Federal agencies have been in an ongoing pursuit of harnessing the power of data. Recently, this has manifested with agencies establishing chief data officers, strategies and governance structures.
Data leaders from the departments of Homeland Security and Health and Human Services provided a glimpse of their strategic work around data, highlighting that various organizational structures, governance and business value are key to their current and ongoing plans.
“What you really want to do is really take a look at what is the data strategy within a department and agency, but then how does that fit into the broader aspects of all the things that a department has to do as it relates to supporting the mission?” said former DHS CIO Karen Evans during FedScoop’s virtual event Tuesday. “You can’t do the mission functions without having the data and having integrity associated with the data for that decision-making.”
Citizenship and Immigration Services (USCIS) Data Analytics Chief Damian Kostiuk added that the CDO office within the agency really understands mission needs and return on investment because it’s nested within the business side of the agency, rather than within an IT office. Although he said there are benefits to being nested in either, the structure of his office enables him to coordinate work around data very closely with USCIS’s needs.
“With the business side, we’re really looking at how can we track all the different fields that are in our corpus? Do we know where everything is, and do we know how it can be effectively and efficiently shared throughout the organization for accessibility, and then also obviously for data quality? Then, how can we best help the organization from a business standpoint and be really data driven?” Kostiuk said.
Kostiuk added that a core piece to strategizing data around business needs is in cutting any extra layers of bureaucracy and providing clear value and savings to the agency. Kostiuk said his team is taking on projects that clearly indicate and prove value.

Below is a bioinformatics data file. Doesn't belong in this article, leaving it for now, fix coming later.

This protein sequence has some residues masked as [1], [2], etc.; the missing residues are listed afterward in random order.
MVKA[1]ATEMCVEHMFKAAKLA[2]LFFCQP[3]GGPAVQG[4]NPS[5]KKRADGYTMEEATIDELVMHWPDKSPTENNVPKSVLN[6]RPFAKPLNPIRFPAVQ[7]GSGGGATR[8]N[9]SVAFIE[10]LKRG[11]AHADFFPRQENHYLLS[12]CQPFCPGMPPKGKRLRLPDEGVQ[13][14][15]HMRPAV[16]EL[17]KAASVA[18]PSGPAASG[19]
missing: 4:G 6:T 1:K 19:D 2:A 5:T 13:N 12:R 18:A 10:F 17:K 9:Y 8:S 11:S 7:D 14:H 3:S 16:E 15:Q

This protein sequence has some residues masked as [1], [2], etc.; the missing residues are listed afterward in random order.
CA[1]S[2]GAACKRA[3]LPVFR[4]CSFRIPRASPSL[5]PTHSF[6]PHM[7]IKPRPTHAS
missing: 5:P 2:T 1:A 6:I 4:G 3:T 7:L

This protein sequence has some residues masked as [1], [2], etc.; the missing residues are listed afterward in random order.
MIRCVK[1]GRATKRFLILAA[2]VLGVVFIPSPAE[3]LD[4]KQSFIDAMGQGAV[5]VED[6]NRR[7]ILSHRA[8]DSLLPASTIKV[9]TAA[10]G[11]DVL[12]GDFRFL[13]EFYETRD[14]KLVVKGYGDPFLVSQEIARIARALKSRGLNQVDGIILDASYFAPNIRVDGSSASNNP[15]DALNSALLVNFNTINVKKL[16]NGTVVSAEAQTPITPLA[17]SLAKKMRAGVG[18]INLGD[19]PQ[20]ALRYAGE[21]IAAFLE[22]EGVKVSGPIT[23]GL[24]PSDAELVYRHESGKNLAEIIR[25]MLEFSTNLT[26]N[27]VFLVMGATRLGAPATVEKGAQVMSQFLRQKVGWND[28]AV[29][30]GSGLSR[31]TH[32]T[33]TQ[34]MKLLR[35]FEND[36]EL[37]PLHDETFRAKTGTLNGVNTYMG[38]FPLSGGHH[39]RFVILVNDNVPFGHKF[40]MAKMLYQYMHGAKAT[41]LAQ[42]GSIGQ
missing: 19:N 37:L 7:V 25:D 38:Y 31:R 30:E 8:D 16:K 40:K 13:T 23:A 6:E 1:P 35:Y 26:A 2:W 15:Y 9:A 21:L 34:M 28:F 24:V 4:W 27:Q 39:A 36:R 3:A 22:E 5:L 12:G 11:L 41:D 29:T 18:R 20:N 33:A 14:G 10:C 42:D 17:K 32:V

Going hand-in-hand with the strategy is creating data standards to help the agency leverage data and dovetail business and IT activities. From there, he said agencies can established a structured data science environment that will enable new opportunities to stand up automation and other emerging technologies that rely on data.
Over at HHS, Chief Data Scientist Kristen Honey agreed that not only are business needs, governance and structure important to realizing success with data, but also collaboration and implementation of work.
As HHS was standing up its CDO office, the COVID-19 pandemic was escalating as the center of the agency's work. Honey highlighted how data leadership at HHS collaborated with other health agencies to establish HHS Protect, a centralized data platform to examine and use COVID-19 data to drive the pandemic response. While partnerships with other agencies and industry were central to the success of the platform, Honey said she and other data leaders are taking the best practices, standards, infrastructure and culture that HHS developed throughout the pandemic to fuel future data-driven projects and needs across the agency.
“Currently, we’re collaborating here at HHS with the Census Bureau, Department of Commerce, EPA and others, and we’re doing another full-length tech sprint beyond only COVID and health that’s also addressing climate change, environmental issues and how do you transform federal open data into digital tools that’ll get on the market quickly and have real-world impact,” Honey said.
This tech sprint is called the Open Data for Good Grand Challenge, which will allocate $100,000 in prizes to the five winning teams in COVID-19 and health needs and $310,000 in prizes to other categories.